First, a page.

accused him of compelling her to submit
to indignities by threatening to end his
life unless she did as he demanded. On
several occasions, she said, he had
threatened to kill both her and himself.
There was also the name of “another
woman.” Mrs. Richardson said on one
occasion three years ago she overheard
he husband talking over the telephone
with another woman. She said she cried,
threatened to end his life, and finally
gave her the woman’s name. Mrs. Rich-
ardson said the woman was “Mrs. La
Pointe, who lives at 2541 Indiana avenue.”
Broke Into Apartment.
Mr. Richardson rested his case on cer-
tain occurrences on the night of March
10. Since that night, he said, he and
his wife have been living apart. Pri-
vate detectives testified that they went
to the Richardson apartment that night
and found Mrs. Richardson in Mr. Bak-
er’s room, which adjoined her own. Mr.
Richardson told the jurors that he called
the detectives after his own original
methods had led him to believe his wife
Handicapped by his blindness, according-
ing to Mr. Richardson, he put crisp dol-
lar bills between the sheets of his wife’s
bed in the evenings. In the mornings,
he said, he would enter his wife’s room
after she was out of the way. If he
found the bills still there unwrinkled,
then he believed that his wife had not
occcupied the bed.
Story by Wife.
Mrs. Richardson gave another version
of what happened in the apartment that
night. She said she had gone to be “at
the usual time, 10 or half-past.”
“Between half-past 1 and 2,” the wife
said, “I heard voices outside the window.
Then I saw a hand raising the window.
I jumped out of bed and ran through to
Mr. Baker’s room screaming for help. I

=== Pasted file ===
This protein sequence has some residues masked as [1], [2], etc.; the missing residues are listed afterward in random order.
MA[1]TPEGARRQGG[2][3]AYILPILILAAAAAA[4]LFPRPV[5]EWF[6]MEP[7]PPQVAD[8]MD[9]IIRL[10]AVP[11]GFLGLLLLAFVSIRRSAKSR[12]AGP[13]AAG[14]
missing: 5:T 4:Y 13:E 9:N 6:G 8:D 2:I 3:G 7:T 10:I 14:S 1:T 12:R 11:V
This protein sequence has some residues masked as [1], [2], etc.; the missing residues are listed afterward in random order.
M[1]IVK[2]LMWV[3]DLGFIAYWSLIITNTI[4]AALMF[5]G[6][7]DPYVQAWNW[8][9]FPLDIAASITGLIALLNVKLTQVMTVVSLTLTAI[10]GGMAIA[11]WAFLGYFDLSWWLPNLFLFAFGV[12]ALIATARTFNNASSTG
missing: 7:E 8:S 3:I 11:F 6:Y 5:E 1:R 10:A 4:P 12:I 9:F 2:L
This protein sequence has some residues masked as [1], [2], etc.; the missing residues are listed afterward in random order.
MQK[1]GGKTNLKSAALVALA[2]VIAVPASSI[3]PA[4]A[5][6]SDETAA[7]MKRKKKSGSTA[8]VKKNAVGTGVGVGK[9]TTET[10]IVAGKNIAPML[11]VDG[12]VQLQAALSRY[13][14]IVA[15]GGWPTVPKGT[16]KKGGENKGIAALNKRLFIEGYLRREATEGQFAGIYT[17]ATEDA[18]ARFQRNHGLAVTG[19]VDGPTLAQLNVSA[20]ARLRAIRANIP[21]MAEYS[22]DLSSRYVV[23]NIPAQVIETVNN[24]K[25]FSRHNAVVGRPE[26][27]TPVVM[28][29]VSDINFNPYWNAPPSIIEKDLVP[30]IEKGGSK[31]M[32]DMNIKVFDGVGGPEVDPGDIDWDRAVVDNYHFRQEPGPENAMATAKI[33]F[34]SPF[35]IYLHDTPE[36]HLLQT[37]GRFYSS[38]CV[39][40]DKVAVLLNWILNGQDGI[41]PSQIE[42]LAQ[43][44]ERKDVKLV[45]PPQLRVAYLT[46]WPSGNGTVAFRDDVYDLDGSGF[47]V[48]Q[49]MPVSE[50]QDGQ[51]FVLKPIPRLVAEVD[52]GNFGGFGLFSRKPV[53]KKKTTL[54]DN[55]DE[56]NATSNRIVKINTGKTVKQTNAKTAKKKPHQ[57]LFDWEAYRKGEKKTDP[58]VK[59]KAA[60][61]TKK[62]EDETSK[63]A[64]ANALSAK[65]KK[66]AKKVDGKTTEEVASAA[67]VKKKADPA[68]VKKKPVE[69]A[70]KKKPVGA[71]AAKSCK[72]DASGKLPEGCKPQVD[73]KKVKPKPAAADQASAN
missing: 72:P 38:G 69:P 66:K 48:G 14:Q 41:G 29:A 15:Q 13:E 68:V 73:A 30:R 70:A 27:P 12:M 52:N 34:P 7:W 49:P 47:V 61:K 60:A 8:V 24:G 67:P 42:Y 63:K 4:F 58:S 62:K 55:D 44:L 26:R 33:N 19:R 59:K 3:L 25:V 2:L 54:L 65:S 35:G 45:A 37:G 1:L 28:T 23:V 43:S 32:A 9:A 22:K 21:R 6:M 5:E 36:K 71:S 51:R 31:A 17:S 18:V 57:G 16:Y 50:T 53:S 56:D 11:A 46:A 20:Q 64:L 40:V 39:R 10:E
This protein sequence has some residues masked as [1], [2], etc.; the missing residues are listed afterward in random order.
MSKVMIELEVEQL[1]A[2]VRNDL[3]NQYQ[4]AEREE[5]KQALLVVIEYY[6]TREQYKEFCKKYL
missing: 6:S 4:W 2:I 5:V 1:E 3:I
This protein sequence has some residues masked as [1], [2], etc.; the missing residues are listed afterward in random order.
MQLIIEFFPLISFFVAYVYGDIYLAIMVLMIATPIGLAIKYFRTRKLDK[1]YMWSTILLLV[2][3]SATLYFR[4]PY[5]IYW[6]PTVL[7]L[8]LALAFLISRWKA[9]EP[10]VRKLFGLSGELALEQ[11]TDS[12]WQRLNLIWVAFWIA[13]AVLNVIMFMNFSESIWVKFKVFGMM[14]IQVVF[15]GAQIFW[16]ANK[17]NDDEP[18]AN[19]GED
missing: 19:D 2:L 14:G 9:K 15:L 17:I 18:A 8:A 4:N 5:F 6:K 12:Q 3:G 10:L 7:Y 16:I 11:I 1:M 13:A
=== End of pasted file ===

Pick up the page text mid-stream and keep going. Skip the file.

locked the door behind me. He didn’t pay
any attention and then I ran to my hus-
band’s room. I told Mr. Richardson there
were burglars in the house. He didn’t
seem to pay any attention. He grabbed
me, and I had to break a-way.
“Neither Mr. Richardson nor Mr.
Baker seemed to care about the burglars.
I couldn’t understand. Neither one of
them said anything. Then Mr. Richard-
son opened the door and these men” --
she indicated the detectives in the court-
room--”came in. I went to my room to
get on some clothes.”
Mrs. Richardson then denied the
charges of infidelity made against her.”
Traps to show infidelity by one of the "happily married couple" and information on "the other woman" revealed by the other. Stories of threatened violence and even putting new dollar bills under the other's bedsheets. The next day is the verdict, 17 May 1916, The Chicago Daily Tribune, page, almost word-for-word reprinted in the Portland Oregon paper quoted in the last post.
“BLIND MAN GETS DIVORCE
Chicago Broker Gets Decree on Mis-
CHICAGO, May 22 -- Twelve men
with two eyes apiece marched from
an anteroom into Judge McKenley’s
courtroom, gazed impassively at a
pretty woman, and stood while the
clerk read their verdict finding the
pretty woman guilty of misconduct
and granting a divorce to her sightless
The wife, severely costumed, turned
to look at the face of Frederick T.
Richardson, blind insurance under-
writer, who began tap-tapping to walk
from the room. A little later, Mrs.
Richardson, accompanied by her attor-
ney, Robert E. Crowe, also departed.
She had recited her defense. Henry
F. Baker, said she had been a roomer
and a family friend in the Richardson
home at 4021 Lake Park Avenue. Her
Husband had tried to thrust her into
Mr. Baker’s room when private de-
tectives, prearranged by plan, had ap-
peared at the door.
“I married Fred Richardson, al-
though I knew he was going blind.”
she said. “Always I was faithful to
him. They frightened that that poor boy,
Baker, into making a confession.”
Thinking about a timeline of events:
• 1907 F. T. Richardson marries Frances E. [last name to be determined], his 3rd wife.
• 1916 scandalous divorce makes front page with all the details, including "other woman" (Mrs. LaPointe who lives at 2541 Indiana Ave.)
• 1923 F.T. Richardson dies in Winamac, Indiana, one of his obituaries says he and his wife moved there about 6 years ago. 1923 - 6 = 1917. The final wife in the court papers (I'm still waiting for from Chicago) is named Sadie Richardson, as is in the land records from Pulaski County, Indiana.
I checked the 1910 census for Chicago for a "Sadie LaPointe" -- guess who shows up at 2541 Indiana Avenue, married to a Frank R LaPointe? Sadie LaPointe.
Is this the Sadie who our Frederick marries and moves with to Winamac, Indiana about a year after his divorce?
Maybe the wife was telling the truth and the jury of 12 men didn't believe her!
© Erica Dakin Voolich 2013
The link to this post is http://genea-adventures.blogspot.com/2013/09/the-blind-agents-divorce-rest-of-story.html